The Skills Queen Elizabeth II Learned As A Military Truck Mechanic

Picture a king in medieval times and an image of an armor-clad man on horseback leading soldiers into battle may come to mind. That portrayal isn't too far-fetched, and many of Europe's monarchs had historically commanded their armed forces during times of conflict. Some, including Richard the Lionheart and Richard III, even died on the battlefield during these wars. The times have changed, though, and that includes how militaries operate. In recent centuries, rulers have tended to take a backseat during times of unrest, leaving command to their generals. 

While it's safe to say that you won't see King Charles III leading a cavalry charge, Britain's current royal family does still have strong ties to the armed forces. Charles III himself is legally commander in chief, while his siblings and son William hold ceremonial roles in the army, Royal Air Force, and Royal Navy. Some of Charles' close relatives have also seen active duty. His son Harry notoriously took part in two tours of Afghanistan, something he has spoken about on multiple occasions. As well, and long before his reputation was sullied by scandal, the king's brother Andrew served with the Royal Air Force during the Falklands War. His father Philip was part of the navy in World War II, and his mother, Queen Elizabeth II, also broke a number of military boundaries (via BBC).

The late queen was the first female member of the Royal Family to see active duty, having served in World War II. At the age of 16, the queen was given an honorary military role in the Grenadier Guards, according to The National World War II Museum. She then became a full-time active member of the king's armed forces by joining the Auxiliary Territorial Service (ATS) at the age of 18 in an attempt to do her bit and help her nation in the war against Germany and its allies.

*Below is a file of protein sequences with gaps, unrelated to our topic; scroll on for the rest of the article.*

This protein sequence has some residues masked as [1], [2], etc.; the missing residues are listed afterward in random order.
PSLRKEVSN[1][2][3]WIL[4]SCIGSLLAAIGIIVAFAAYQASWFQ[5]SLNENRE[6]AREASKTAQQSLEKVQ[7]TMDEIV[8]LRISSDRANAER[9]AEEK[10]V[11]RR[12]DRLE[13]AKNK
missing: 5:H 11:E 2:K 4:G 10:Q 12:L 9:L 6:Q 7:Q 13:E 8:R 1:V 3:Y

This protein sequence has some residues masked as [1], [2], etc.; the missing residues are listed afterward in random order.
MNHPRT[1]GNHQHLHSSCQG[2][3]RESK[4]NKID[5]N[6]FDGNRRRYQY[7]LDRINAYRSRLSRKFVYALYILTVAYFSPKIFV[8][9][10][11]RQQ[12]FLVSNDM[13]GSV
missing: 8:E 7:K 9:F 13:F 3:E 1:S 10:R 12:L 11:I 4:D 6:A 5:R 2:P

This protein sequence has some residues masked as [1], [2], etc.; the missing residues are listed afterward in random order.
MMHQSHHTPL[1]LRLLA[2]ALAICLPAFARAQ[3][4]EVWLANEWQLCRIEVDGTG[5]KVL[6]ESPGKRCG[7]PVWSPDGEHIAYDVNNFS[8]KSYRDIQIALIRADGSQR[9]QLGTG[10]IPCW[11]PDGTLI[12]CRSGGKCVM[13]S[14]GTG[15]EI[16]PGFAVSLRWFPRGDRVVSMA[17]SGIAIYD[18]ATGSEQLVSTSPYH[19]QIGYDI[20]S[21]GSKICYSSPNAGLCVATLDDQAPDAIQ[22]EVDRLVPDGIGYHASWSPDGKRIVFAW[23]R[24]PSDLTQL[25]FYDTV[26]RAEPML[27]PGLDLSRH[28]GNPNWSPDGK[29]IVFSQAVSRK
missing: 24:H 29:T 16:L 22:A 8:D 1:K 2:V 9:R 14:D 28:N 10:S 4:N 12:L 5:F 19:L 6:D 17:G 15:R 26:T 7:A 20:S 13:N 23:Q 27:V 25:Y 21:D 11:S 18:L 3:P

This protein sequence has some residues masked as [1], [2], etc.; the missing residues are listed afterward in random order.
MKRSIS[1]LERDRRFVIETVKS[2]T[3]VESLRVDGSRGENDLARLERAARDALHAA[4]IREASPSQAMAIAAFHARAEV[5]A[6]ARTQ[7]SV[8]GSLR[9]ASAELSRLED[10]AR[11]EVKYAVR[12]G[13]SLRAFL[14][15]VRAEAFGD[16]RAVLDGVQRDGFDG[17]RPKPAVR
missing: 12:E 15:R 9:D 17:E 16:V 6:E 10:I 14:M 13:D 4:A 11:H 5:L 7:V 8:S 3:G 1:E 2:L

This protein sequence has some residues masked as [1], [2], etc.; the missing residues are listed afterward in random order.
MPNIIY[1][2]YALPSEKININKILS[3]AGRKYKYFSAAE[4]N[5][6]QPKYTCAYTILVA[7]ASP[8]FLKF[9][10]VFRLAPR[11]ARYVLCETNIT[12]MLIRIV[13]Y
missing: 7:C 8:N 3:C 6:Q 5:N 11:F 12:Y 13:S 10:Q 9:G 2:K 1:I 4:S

The women of the ATS were vital to the war effort

Britain's Auxiliary Territorial Service had many duties, including radio operation, assisting with anti-aircraft guns, and operating the spotlights that helped pick out German aircraft during raids. It was formed in 1938, the year before World War II started. The logic behind the ATS' formation was simple: women were eager to help the country against Hitler and men were needed for the front lines.

By forming the ATS and allowing women to conduct several important non-combat roles, thousands of troops were made available for front-line duties. The women weren't considered volunteers, either, but instead given status as fully fledged members of the British Army. Not all of the women joined by choice, however; some were conscripted after conscription was extended to include women ages 20 to 30 in 1941 under the National Service Act. By the time the war ended in 1945, more than a quarter of a million women had served. The ATS itself lasted another four years before it was dissolved and replaced by the Women's Royal Army Corps in 1949 (via the National Army Museum).

What Queen Elizabeth II did during World War II

When the war broke out, Queen Elizabeth II was in her early teens. As a result, she was evacuated to the countryside like many British youngsters while her parents remained in London to show solidarity. Her initial contribution to the war effort centered around a radio broadcast she and her sister Margaret conducted for the BBC. During the broadcast, Elizabeth and her sister did what they could to boost the morale of other children in similar situations. She later enlisted with the ATS and despite her royal status, she wasn't given any special treatment. The then-princess Elizabeth was given the rank of Second Subaltern, which is traditionally a junior officer role one rank below Lieutenant.

During her time with the ATS, the future queen's duties were centered around vehicles. According to The Express, she was tasked with maintaining several different types of military vehicles, including transport trucks and ambulances. Elizabeth also learned to drive every vehicle she worked on, so while most of the world may have known her as a loveable grandma with a fondness for corgis, old Lizzie was actually more than capable of taking a transport truck across miles of rough terrain and dealing with any mechanical issues that cropped up along the way (via As cool as it is, that's not even the most surprising thing about the queen. If picturing an elderly monarch showing you how to change a tire is odd, imagine her slaughtering you at Wii Bowling.